Prof Nutt said the PM's stance on cannabis was 'absurd'
The UK's former chief drugs adviser has accused Gordon Brown of reclassifying cannabis for political reasons.
Prof David Nutt also predicted there would be further resignations from the Advisory Council on the Misuse of Drugs after he was made to quit as its head.
The professor said Mr Brown had "made up his mind" to make cannabis a Class B drug, despite evidence to the contrary.
The home secretary said he had "lost confidence" in Prof Nutt, accusing him of "lobbying for a change in policy".
Earlier this week, Prof Nutt used a lecture at King's College, London, to say that smoking cannabis created only a "relatively small risk" of psychotic illness and it was actually less harmful than nicotine or alcohol.
But on Friday he was forced to quit after receiving a letter from Home Secretary Alan Johnson who said his comments had undermined the scientific independence of the council.
Prof Nutt told the BBC the government had ignored advice on cannabis "on the whim of the prime minister".
"Until Gordon Brown took office there has never been a recommendation about drug classification from the council that has been rejected by government," he said.
I think it's a lack of courage from government that is a big issue here
Sir David King Former government chief scientific adviser
"Gordon Brown comes into office and soon after that he starts saying absurd things like cannabis is lethal... it has to be a Class B drug. He has made his mind up.
"We went back, we looked at the evidence, we said, 'No, no, there is no extra evidence of harm, it's still a Class C drug.'
"He said, 'Tough, it's going to be Class B.'"
Prof Nutt said drug laws should not be influenced "petty party politics" and compared them to interest rates, which are set by the Bank of England not the government.
In the same way, he said, an independent committee should be set up to rule on drug classifications.
"There's no point in having drug laws that are meaningless and arbitrary just because politicians find it useful and expedient occasionally to come down hard on drugs.
"That's undermining the whole purpose of the drugs laws."
Prof Nutt said his council was "very, very upset by the attitude the prime minister took over cannabis" and one had already told him he would resign.
"I wouldn't be surprised if some of the them step down - maybe all of them will," he added.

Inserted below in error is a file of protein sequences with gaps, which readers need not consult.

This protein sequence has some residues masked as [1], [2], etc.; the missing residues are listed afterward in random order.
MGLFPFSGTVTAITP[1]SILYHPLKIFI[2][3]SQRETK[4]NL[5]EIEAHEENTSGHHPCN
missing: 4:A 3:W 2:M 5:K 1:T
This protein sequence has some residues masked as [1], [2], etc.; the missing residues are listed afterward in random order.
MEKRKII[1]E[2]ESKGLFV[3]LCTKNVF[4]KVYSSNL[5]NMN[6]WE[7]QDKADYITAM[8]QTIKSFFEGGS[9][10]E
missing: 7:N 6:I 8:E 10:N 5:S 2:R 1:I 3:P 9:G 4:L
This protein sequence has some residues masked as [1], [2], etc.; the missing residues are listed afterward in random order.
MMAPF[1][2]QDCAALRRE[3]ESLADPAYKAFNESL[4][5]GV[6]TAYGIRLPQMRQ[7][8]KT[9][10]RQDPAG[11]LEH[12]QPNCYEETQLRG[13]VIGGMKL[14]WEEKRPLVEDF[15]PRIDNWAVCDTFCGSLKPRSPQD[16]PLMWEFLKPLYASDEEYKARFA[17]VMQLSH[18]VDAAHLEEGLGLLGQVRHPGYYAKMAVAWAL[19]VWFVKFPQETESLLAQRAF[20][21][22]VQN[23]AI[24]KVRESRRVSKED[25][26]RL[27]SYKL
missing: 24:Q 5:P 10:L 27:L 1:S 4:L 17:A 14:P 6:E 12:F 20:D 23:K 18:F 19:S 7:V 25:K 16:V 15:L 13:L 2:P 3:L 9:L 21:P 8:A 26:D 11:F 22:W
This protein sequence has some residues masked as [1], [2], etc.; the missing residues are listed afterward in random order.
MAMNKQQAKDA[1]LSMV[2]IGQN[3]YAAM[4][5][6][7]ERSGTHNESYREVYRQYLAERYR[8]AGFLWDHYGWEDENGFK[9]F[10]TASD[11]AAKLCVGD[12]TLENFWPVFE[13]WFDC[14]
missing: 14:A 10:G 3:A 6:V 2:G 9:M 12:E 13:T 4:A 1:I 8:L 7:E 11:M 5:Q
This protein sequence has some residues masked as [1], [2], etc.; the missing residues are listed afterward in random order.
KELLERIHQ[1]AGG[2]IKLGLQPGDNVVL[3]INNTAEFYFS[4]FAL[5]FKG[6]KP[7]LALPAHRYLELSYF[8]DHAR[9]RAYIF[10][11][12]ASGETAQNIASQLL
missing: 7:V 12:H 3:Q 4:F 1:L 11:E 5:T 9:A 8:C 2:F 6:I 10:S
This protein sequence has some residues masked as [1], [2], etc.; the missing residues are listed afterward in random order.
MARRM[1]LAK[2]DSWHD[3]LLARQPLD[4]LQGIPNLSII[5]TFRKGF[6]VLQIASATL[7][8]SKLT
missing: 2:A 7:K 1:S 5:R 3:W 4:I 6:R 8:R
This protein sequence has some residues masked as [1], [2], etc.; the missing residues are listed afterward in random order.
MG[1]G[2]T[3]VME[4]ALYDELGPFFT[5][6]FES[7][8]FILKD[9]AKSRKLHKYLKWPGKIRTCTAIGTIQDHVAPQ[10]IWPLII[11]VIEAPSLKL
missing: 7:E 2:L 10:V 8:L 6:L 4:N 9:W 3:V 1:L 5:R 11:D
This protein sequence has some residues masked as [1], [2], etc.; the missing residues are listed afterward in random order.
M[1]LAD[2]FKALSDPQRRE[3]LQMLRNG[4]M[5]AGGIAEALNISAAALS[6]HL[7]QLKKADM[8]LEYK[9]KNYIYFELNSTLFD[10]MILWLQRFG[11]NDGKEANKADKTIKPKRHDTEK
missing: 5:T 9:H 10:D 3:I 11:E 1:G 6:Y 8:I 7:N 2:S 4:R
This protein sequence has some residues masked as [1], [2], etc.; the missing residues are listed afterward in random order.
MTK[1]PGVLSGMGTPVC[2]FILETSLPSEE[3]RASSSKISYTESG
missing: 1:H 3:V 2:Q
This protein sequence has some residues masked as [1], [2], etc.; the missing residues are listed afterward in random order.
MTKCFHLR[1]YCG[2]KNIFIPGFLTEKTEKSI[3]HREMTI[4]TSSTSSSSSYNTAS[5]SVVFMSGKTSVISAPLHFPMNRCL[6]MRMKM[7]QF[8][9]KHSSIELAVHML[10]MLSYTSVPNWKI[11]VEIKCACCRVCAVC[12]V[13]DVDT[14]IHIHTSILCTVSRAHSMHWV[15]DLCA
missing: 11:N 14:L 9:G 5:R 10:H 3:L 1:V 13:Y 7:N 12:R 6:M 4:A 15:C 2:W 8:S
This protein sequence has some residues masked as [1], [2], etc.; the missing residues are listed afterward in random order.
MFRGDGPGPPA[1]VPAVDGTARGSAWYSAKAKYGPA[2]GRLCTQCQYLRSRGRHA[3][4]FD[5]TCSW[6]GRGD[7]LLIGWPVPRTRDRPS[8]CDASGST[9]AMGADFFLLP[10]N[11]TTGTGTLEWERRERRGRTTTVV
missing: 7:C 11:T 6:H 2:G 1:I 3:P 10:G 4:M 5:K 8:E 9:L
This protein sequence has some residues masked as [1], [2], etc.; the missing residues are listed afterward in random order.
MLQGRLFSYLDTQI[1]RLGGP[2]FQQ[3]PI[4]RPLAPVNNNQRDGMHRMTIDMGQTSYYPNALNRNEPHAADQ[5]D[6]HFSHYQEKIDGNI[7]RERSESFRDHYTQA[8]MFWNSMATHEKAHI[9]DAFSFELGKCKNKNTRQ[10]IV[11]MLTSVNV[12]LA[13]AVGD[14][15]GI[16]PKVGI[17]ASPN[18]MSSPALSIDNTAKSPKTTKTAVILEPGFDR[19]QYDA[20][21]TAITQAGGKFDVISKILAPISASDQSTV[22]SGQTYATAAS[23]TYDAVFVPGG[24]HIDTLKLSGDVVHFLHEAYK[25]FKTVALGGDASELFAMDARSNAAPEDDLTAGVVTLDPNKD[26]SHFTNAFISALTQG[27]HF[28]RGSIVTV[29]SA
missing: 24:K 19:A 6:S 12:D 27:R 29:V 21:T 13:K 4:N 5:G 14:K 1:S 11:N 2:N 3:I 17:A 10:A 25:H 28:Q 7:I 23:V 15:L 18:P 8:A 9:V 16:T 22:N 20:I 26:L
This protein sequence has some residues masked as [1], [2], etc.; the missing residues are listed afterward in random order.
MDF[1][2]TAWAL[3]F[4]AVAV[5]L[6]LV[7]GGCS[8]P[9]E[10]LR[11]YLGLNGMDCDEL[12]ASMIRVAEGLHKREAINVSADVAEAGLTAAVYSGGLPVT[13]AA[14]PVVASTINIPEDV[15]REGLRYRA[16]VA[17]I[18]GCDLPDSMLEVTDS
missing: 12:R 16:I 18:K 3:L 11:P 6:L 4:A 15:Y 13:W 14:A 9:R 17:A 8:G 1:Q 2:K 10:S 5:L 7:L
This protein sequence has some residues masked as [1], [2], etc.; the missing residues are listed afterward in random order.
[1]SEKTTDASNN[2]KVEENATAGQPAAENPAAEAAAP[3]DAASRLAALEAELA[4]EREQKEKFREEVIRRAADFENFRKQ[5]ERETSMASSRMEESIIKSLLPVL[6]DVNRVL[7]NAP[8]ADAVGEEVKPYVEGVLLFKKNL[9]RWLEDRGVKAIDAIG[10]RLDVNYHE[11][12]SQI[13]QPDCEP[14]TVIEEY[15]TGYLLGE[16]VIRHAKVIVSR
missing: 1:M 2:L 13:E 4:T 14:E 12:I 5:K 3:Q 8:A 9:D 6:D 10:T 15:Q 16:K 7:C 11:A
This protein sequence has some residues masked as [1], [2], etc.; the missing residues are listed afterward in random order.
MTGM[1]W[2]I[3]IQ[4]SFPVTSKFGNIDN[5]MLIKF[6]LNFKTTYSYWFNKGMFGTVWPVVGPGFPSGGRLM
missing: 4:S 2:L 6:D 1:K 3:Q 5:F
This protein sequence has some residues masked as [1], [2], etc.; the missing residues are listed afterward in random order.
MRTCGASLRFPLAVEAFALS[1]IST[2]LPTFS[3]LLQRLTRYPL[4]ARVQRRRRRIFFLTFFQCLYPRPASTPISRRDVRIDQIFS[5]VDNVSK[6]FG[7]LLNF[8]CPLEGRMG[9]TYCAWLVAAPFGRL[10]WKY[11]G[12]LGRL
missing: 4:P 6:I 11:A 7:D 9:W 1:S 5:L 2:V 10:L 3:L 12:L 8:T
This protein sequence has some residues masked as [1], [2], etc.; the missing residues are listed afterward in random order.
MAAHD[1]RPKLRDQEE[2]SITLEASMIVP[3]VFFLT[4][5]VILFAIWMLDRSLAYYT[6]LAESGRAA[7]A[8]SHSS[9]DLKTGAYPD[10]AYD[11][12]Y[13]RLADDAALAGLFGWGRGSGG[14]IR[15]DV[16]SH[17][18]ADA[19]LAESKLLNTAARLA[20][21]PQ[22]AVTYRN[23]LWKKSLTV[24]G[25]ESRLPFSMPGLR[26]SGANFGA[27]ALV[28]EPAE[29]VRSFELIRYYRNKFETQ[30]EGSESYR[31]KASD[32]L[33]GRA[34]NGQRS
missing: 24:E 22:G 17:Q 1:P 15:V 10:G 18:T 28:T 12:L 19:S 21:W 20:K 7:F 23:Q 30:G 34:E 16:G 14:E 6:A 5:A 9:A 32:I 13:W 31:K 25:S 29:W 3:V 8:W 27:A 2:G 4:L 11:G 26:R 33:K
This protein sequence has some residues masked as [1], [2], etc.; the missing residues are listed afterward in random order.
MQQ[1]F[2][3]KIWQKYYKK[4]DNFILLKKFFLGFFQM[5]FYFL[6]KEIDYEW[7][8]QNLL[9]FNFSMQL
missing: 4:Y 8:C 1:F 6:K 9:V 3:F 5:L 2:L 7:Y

Former government chief scientific adviser Sir David King said Prof Nutt had "stepped over the line" in criticising politicians, but it was "absolutely wrong" of Mr Johnson to try to stop him making his opinions about cannabis public.
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"I think that the government has lacked courage in backing David's committee's advice," Sir David said. "I think it's a lack of courage from government that is a big issue here."
The BBC's Danny Shaw said Prof Nutt had accused the government of using the classification system as a tool to send out an anti-drugs message, rather than to rate drugs in terms of actual risk.
Shadow home secretary Chris Grayling said the sacking had been "an inevitable decision" after Prof Nutt's "latest ill-judged contribution to the debate".
But Liberal Democrat home affairs spokesman Chris Huhne said the decision to sack the adviser had been "disgraceful".
Harry Shapiro, director of communications at DrugScope, said: "It would be naive not to expect those tasked with giving advice on drug policy to generate some controversy and debate.
"The home secretary's decision to force the resignation of the chair of an independent advisory body is an extremely serious and concerning development and raises serious questions about the means by which drug policy is informed and kept under review."
Meanwhile, the Commons Science and Technology Select Committee has asked Mr Johnson to clarify why Prof Nutt was removed at a time when independent scientific advice was essential.
Phil Willis MP, Chairman of the committee, said: "It is disturbing if an independent scientist should be removed for reporting sound scientific advice."
But Prof Nutt's predecessor at the ACMD, Sir Michael Rawlins, said ministers had rejected advice in the past and would continue to do so.
He said: "Governments may well have good reasons for taking an alternative view... When that happens, then the government should explain why it's ignoring the particular advice and I think that's generally accepted as the principle."
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